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This small, and unduly expensive, book is full of text and pictures which appeared in Life magazine three years ago, which have been nicely expanded. In its ten chapters the authors discuss the national magnitude of the problem of mentally retarded children and their parents, and in some detail explains present facilities at all stages of development. These include discussion of nursery schools, the visiting nurse's role in home planning, educational and workshop facilities, the role of community efforts, and detailed orientation as regards institutions and training schools for the mentally retarded.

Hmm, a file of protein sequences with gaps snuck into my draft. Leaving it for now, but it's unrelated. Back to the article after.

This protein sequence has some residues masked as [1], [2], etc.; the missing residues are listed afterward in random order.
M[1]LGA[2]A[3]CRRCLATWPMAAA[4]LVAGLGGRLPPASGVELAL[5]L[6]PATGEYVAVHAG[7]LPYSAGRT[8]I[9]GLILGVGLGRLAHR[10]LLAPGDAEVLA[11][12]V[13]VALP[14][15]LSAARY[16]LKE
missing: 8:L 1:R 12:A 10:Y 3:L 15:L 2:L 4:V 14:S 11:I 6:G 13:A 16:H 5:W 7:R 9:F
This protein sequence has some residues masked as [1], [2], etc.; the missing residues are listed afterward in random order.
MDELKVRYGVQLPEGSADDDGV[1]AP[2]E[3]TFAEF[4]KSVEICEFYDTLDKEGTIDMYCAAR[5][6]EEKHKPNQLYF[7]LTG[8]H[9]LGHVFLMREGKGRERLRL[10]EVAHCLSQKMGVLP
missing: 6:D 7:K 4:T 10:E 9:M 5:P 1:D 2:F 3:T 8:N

The text of the book is well written but suffers from the tendency to oversimplify matters of extreme complexity as regards the diagnosis and eventual disposition of mentally retarded children. The implication of the text frequently seems to be that if enough pressure is brought to bear on the medical profession and legislators of state and federal governments—
Retarded Children Can be Helped. AMA Am J Dis Child. 1957;94(3):353. doi:10.1001/archpedi.1957.04030040139022
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